How to Pick and Bet on a Kentucky Derby Winner
August 25, 2016
Bet on the horse that everyone else is betting on. Quandi.
If a horse moves from 10 to 1 to 2 to 1, it is probably a good horse to bet on.
I usually win enough money to pay for lunch.
The book bases the ability to pick horses on an economic theory known as the wisdom of crowds.
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As the son of a professional gambler, people often ask me for betting advice.
The professors hate jackpots like the Pick-6.
My father, a professional gambler, absolutely HATED my betting system. It was a stupid reason for picking a horse but produced one of my few winners.
When your sitting back
In your rose pink Cadillac
Making bets on Kentucky Derby Day
– The Rolling Stones
Dad liked the excitement of big odds and big payoffs. He knew everything about the horse’s past performance, their breeding and who was riding them. That is better than any other kind of bet.
For whatever reason, my system has failed me at Kentucky Derbies.
When I go to the track, I don’t look at the racing form, jockeys, past history or pick horses with funny names.
I came to the conclusion that by living in Kentucky, I needed to know how to bet on horses.
Although I started going to race tracks before I was able to walk, I don’t know much about the horse industry. I didn’t pick Sunday Silence because of my system.
It was written by two statistics professors and not the easiest book to read. You can write to Don at firstname.lastname@example.org or read his award winning, syndicated column at www.donmcnay.com. Just like the lottery, big odds draw a lot of excitement and attention.
Like in the investment world, the winner at race track is the person with a conservative style and discipline.
I stuck to my system.
I found a book called Racetrack Betting: The Professors’ Guide to Strategies by Peter Asch and Richard E.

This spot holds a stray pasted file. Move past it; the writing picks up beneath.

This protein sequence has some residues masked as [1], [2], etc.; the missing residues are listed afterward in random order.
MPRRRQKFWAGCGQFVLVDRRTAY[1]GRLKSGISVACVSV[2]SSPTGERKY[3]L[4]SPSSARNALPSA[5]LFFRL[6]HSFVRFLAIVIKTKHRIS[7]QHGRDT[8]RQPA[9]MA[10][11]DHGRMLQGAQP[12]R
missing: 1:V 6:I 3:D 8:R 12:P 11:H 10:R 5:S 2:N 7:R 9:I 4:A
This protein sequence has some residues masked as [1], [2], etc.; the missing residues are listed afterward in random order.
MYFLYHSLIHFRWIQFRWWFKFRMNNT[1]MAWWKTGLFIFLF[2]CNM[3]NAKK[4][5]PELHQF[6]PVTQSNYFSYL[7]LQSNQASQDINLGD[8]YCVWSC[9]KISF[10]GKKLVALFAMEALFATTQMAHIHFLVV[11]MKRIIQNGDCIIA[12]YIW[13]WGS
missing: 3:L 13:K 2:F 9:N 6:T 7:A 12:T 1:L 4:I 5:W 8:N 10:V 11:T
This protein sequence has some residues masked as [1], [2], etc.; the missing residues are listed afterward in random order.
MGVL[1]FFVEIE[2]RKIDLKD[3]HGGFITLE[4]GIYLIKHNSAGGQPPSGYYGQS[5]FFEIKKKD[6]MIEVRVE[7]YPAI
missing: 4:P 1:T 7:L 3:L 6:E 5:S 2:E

I picked the horse because of an alumni connection to a man I had never met. I go the track a few times a year and bet small amounts. If dad ever met the professors, he would have punched them in the nose.
The professors said that betting to show will produce a winner 52% of the time. It is a driving force for web sites like Google.
Just like the lottery, you don’t see many people winning them. Betting to show fits with my overall philosophy about investing. I can sum up the advice in two statements.
Betting to show is a practice that I follow religiously. I can tell you what horses make the biggest mess. I would bet $10 and win.
Although there are people more qualified to give Derby tips, like many financial commentators, I won’t let lack of expertise stop me.
Don McNay, CLU, ChFC, MSFS, CSSC is the founder of McNay Settlement Group in Richmond, Kentucky. Slow and steady works in the financial markets and works at the track too.
The wisdom of crowds concept is really popular now.
He is the author of Son of a Son of a Gambler: Winners, Losers and What to Do When You When The Lottery. (My mother was a sucker for horses with funny names.) I just follow the odds.
The idea is that the marketplace will move with the crowd towards the best outcome. He and I would go to Keeneland every session and we never picked the same horse.
Dad was superstitious and started to believe that my system was jinxing him. He would bet $100 on a horse and lose.
Most of my equine knowledge was gleamed when I worked on the clean-up crew at the Kentucky Horse Park.
The professors frown on exactas, daily doubles or any bet that exhibits large risk.
It drove him absolutely crazy.
Bet on the horse to show, not to win or place. I stick to it today.
Thus the best advice may be to forget all the high powered systems and experts and give it your best guess. . The last one I remember winning was Sunday Silence in 1989. His owner, Arthur Hancock III, had graduated from Vanderbilt and I had received a Masters Degree from Vandy the year before